TT racing is fearsome enough, but that responsibility is left to Lace’s race partner, Harry Hayne; instead, Lace grips on for dear life, trying his hardest to withstand the G-force whilst hoping not to encounter any bumps in the track. All power to him, but that might be a little bit too much adventure for me.

Even if a sidecar was a step too far, I knew it was time to get round the track on a bike. When I decided the Scrambler was a touch too rich for my blood, I rang around my veritable black book of Manx contacts, and pulled in my old friend, Ralph Kee, to lend me a bike – or, at the very least, give me a piggy-back ride.

The time for that piggy-back ride had come, as I climbed onto Ralph’s 1991 Moto Guzzi Le Mans. We headed up first through Ramsey and Parliament Square, up to the ‘Hairpin’, and ‘Waterworks’, and ‘Gooseneck’.

Straight after the Gooseneck, Ralph tapped me on my arms, which were wrapped around his waist, to indicate “hold on” – after that, we were zipping off up the fast mountain stretch. I felt the wind in my lungs, and the unrelenting speed of the track; it was an extraordinary sensation.

For Ralph too, it was invigorating – every ride out was. He had dreamed of owning a Moto Guzzi for years before he took the plunge and bought it; he’d been riding bikes off-road since he was 12, and on-road since the age of 16, like all of his friends. “There’s an addictive nature about it – the passion you have for bikes,” he told me, “I’ve always had it, and I always will.”

My turn! The day had finally arrived for me to actually have a go at channelling my inner Joey Dunlop, and Ralph’s Moto Guzzi was going to be my ride for the day. As I pulled up to the track that morning, I spotted a group of riders decked out in bright pink tutus (because what else would you wear for a spot of TT racing?)

As it turns out, they weren’t a ragtag gang of biker-ballerinas, broken away from the Bolshoi, but were instead a crew of racing enthusiasts celebrating one of their members defeating prostate cancer. I should’ve asked if they had a tutu spare.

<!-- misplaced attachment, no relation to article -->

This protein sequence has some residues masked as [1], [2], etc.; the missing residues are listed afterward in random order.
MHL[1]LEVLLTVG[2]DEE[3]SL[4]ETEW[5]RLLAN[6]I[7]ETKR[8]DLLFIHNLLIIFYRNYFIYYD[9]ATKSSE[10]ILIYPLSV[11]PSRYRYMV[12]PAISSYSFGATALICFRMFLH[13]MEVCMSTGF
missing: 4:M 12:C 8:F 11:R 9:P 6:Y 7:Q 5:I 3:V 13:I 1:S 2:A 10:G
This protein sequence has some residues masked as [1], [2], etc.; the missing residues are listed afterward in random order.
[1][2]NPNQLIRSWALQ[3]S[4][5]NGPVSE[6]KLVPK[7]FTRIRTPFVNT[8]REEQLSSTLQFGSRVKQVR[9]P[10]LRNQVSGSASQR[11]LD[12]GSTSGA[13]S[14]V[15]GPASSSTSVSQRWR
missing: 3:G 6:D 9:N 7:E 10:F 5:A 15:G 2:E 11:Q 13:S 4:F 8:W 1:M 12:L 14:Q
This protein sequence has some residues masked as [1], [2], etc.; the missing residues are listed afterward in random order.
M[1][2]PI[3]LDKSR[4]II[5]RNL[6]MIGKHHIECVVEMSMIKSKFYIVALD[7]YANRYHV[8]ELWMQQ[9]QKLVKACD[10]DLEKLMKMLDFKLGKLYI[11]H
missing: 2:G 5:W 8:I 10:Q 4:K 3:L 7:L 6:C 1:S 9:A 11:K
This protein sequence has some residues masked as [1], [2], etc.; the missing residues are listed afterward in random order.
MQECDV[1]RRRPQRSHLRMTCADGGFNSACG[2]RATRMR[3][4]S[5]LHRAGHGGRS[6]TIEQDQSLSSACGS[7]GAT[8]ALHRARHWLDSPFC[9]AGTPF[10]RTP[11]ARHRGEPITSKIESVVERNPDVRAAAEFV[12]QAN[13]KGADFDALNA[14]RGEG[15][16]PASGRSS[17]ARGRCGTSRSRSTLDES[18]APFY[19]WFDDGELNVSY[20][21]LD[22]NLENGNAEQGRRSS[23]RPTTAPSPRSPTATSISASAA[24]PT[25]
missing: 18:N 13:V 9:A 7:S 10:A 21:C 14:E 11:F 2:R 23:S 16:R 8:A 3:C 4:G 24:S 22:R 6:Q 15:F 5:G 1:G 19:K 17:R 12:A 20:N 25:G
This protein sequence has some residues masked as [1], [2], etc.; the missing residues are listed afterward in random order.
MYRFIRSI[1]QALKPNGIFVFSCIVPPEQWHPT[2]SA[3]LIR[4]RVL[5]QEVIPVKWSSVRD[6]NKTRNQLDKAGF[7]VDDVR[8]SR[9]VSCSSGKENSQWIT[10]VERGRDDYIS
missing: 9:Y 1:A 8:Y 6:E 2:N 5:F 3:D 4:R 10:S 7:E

I spent the day whirling round and round the track, thoroughly thrilled; up onto the mountain, past the bungalow, past the railway station, past the grandstand, and through the finish line. For as long as the weather held (not for very long, annoyingly), I stayed on the road, savouring every bit of the adventure that I could – this is what I’d come here for, and it certainly scratched the itch. For a moment, whizzing through the track, I felt like I understood the thrill that TT riders spend their lifetimes chasing.

Jo Pack, one of the voices on Manx Radio TT, and a road-racing obsessive, is acutely aware of that sensation. Pack grew up on the Isle, alongside many of the riders that dominate the scene today, and knows better than most about the magic of Snaefell, and the mindset of its challengers. “Riders that race here,” she told me, “aren’t in it for money – there isn’t any. They’re intoxicated by the excitement.”

“I’m the same. I get goosebumps thinking about practice night: the revving of the engines, the smell of the petrol, the first bikes leaving the grandstand. It’s such a privilege to be there, getting to speak to the riders – they’re such a special breed. So laid back off the road – look at John McGuinness or Carl Fogarty; you couldn’t find more affable men – and yet, when they get into ‘race mode’, they’re a different animal altogether.”

Every adventure must come to an end, and mine was no exception. Having driven the course once, been driven in a car once, and ridden on the back of a bike once, I thought that I would be satisfied with my time around Snaefell – I wasn’t, and I left wanting more. I came in quest of understanding why TT racers do what they do, and thought that in speaking to people on the Isle, I might leave with some clue. But all the interviews in the world couldn’t convey what drives the drivers; the pang in my heart to return, however, and go further, and faster, and for longer, told me all I needed to know.

Lara Platman is a photographer and Leica Ambassador. Keep up with her on Twitter.